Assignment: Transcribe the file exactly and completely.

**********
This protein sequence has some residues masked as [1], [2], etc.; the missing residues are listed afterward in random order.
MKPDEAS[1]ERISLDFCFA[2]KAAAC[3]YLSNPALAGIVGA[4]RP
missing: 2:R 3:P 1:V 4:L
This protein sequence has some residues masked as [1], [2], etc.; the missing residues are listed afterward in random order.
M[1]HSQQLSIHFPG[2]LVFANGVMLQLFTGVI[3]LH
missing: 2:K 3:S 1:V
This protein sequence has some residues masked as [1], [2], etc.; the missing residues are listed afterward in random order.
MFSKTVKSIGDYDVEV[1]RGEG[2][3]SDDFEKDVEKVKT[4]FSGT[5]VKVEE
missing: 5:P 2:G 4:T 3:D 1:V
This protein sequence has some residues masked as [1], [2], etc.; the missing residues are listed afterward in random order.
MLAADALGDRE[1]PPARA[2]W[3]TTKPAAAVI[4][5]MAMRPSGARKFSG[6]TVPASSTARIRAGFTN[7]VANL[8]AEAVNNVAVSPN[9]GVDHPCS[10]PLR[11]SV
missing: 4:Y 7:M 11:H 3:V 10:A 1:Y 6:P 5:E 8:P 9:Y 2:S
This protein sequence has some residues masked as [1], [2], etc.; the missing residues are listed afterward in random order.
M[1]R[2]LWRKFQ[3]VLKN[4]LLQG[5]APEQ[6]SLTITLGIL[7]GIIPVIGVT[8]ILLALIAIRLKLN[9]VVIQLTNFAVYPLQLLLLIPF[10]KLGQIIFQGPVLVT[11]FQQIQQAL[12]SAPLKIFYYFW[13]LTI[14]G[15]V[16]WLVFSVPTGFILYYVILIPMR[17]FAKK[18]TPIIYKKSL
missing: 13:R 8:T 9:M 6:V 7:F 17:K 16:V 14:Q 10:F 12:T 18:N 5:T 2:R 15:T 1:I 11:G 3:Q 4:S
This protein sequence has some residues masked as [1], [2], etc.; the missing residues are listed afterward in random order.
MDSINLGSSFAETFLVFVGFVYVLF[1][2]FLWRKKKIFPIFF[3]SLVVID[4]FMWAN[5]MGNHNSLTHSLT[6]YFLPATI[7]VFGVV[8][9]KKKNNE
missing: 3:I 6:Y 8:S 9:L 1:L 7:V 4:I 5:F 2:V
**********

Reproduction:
This protein sequence has some residues masked as [1], [2], etc.; the missing residues are listed afterward in random order.
MKPDEAS[1]ERISLDFCFA[2]KAAAC[3]YLSNPALAGIVGA[4]RP
missing: 2:R 3:P 1:V 4:L
This protein sequence has some residues masked as [1], [2], etc.; the missing residues are listed afterward in random order.
M[1]HSQQLSIHFPG[2]LVFANGVMLQLFTGVI[3]LH
missing: 2:K 3:S 1:V
This protein sequence has some residues masked as [1], [2], etc.; the missing residues are listed afterward in random order.
MFSKTVKSIGDYDVEV[1]RGEG[2][3]SDDFEKDVEKVKT[4]FSGT[5]VKVEE
missing: 5:P 2:G 4:T 3:D 1:V
This protein sequence has some residues masked as [1], [2], etc.; the missing residues are listed afterward in random order.
MLAADALGDRE[1]PPARA[2]W[3]TTKPAAAVI[4][5]MAMRPSGARKFSG[6]TVPASSTARIRAGFTN[7]VANL[8]AEAVNNVAVSPN[9]GVDHPCS[10]PLR[11]SV
missing: 4:Y 7:M 11:H 3:V 10:A 1:Y 6:P 5:E 8:P 9:Y 2:S
This protein sequence has some residues masked as [1], [2], etc.; the missing residues are listed afterward in random order.
M[1]R[2]LWRKFQ[3]VLKN[4]LLQG[5]APEQ[6]SLTITLGIL[7]GIIPVIGVT[8]ILLALIAIRLKLN[9]VVIQLTNFAVYPLQLLLLIPF[10]KLGQIIFQGPVLVT[11]FQQIQQAL[12]SAPLKIFYYFW[13]LTI[14]G[15]V[16]WLVFSVPTGFILYYVILIPMR[17]FAKK[18]TPIIYKKSL
missing: 13:R 8:T 9:M 6:V 7:F 17:K 16:V 14:Q 10:F 12:T 18:N 5:T 2:R 15:T 1:I 11:G 3:Q 4:S
This protein sequence has some residues masked as [1], [2], etc.; the missing residues are listed afterward in random order.
MDSINLGSSFAETFLVFVGFVYVLF[1][2]FLWRKKKIFPIFF[3]SLVVID[4]FMWAN[5]MGNHNSLTHSLT[6]YFLPATI[7]VFGVV[8][9]KKKNNE
missing: 3:I 6:Y 8:S 9:L 1:L 7:V 4:I 5:F 2:V